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Life is a journey; enjoy the trip! I wake up happy everyday and try to share that with a smile to everyone I see.

Monday, June 9, 2008

Mark Gerzon – "Manhood: The Elusive Goal"

The search after the great man is the dream of youth and the most serious occupation of manhood. Man can paint, or make, or think, nothing but man. He believes that the great material elements had their origin from his thought. Other men are lenses through which we read our own minds. Each man seeks those of different quality from his own, and such as are good of his kind; that is, he seeks other men.”
—Ralph Waldo Emerson

The writing is an enigmatic journey of a young male into adulthood where there are many encounters of some of the many rites of passage (dilemmas) in the modern society; smoking, drinking, and violence. Mr. Gerzon refers to these as part of the 'masculine code of conduct' an item every male must follow verbatim.

Peer pressure is a major dilemma in that friends or peers try to get a person to do what they, the majority, like and not what the individual likes. Peers create some of the so-called rites, then when one follows more start to follow, then it becomes the scenario of the lemmings following their leader off of the face of a cliff. Some teens think that drinking is a passage into adulthood and the logic of some teens then indicates that if you drink you are considered an adult. Therefore if one teen tries it he is supposedly accepted as a more mature person, so more people will follow.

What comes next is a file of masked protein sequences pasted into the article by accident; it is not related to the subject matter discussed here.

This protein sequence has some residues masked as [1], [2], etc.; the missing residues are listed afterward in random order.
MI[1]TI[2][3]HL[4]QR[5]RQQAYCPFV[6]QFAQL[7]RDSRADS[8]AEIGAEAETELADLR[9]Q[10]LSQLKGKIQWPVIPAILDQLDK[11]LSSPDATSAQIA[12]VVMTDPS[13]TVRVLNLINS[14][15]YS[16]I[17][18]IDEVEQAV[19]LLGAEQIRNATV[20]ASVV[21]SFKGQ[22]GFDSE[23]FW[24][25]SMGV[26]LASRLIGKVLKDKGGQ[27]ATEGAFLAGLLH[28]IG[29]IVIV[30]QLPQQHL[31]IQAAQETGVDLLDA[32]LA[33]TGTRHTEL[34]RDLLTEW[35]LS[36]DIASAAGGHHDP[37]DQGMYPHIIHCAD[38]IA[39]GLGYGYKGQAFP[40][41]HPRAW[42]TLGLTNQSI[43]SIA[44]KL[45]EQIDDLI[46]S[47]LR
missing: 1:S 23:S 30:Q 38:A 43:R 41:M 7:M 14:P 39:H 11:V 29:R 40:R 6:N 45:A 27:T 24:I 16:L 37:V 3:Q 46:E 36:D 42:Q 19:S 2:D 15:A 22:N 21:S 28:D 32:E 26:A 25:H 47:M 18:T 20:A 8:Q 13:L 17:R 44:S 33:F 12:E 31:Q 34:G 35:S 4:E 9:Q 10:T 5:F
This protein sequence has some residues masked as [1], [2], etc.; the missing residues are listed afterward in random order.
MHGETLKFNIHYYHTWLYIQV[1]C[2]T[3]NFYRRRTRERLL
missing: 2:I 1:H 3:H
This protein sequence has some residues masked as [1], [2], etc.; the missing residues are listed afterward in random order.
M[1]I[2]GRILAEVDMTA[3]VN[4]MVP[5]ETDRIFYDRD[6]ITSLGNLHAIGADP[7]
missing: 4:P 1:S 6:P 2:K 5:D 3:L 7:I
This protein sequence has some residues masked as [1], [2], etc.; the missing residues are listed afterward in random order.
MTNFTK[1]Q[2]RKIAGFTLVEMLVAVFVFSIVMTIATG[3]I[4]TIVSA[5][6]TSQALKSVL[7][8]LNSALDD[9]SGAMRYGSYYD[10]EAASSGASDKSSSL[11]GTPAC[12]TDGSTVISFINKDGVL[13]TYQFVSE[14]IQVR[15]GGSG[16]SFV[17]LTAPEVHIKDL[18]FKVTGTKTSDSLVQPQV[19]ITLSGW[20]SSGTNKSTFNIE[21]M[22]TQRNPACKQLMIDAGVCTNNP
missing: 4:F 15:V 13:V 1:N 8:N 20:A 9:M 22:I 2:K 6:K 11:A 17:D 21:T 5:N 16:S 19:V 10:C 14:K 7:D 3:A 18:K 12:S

Many adolescents fear their peers because of the fact that the peer group may have set certain ideals yet the individual may or may not have the resources to obtain the ideals. If there is a lack of resources then the individual may have a low level of self esteem. Many individuals do not care for the ideals yet they allow themselves to be converted to the majority and this can also create a problem with ones self-esteem.

We cannot begin to understand our own history without understanding manhood. Even those with the most uncertain understanding of the past cannot fail to see the influence of the male in our society. It is no wonder, then, that men lean toward dominance, authority, and control. Men believe (or earnestly wish to believe) that the future depends on them; that deep within them rests an inherent ability to sire, or mentor, great men who will become the heroes of sons yet unborn. As men, it is their quiet longing that even his own sons might become, or at least associate with, such heroes. In every generation, manhood has been at the center of life and progress. It constantly strives to uphold its own traditions while anxiously trying to redefine itself. It is their nature to search for new frontiers, to be different than their fathers. How men do this, while staying within the bounds of manhood, has always been their deepest challenge.

Today we live in a complex world of few norms where gender roles are increasingly difficult to define. The meaning of manhood is determined by each man, in his experience; they are no longer formed in molds. Manhood is constantly under siege by feminists, religious fundamentalists, political and gender stereotyping and governmental decisions. Still, man endures. Manhood, as stressful as it is, does not change his genetic nature. He must always be about consciously understanding his role as a man and taking responsibility for his actions. It is now known that how males play out their roles as men in their own time will largely determine the kind of quality of life that succeeding generations will have.

1 comment:

L'auteur D'Feds said...

Very sound competent post. I find it helps give insight into why I always liked the bad guy turned slightly good. The last paragraph I felt was awesome. Being a man I'm afraid to say I'm a little biased, in the sense that you would be preaching to the choir in anything resembling praise of man.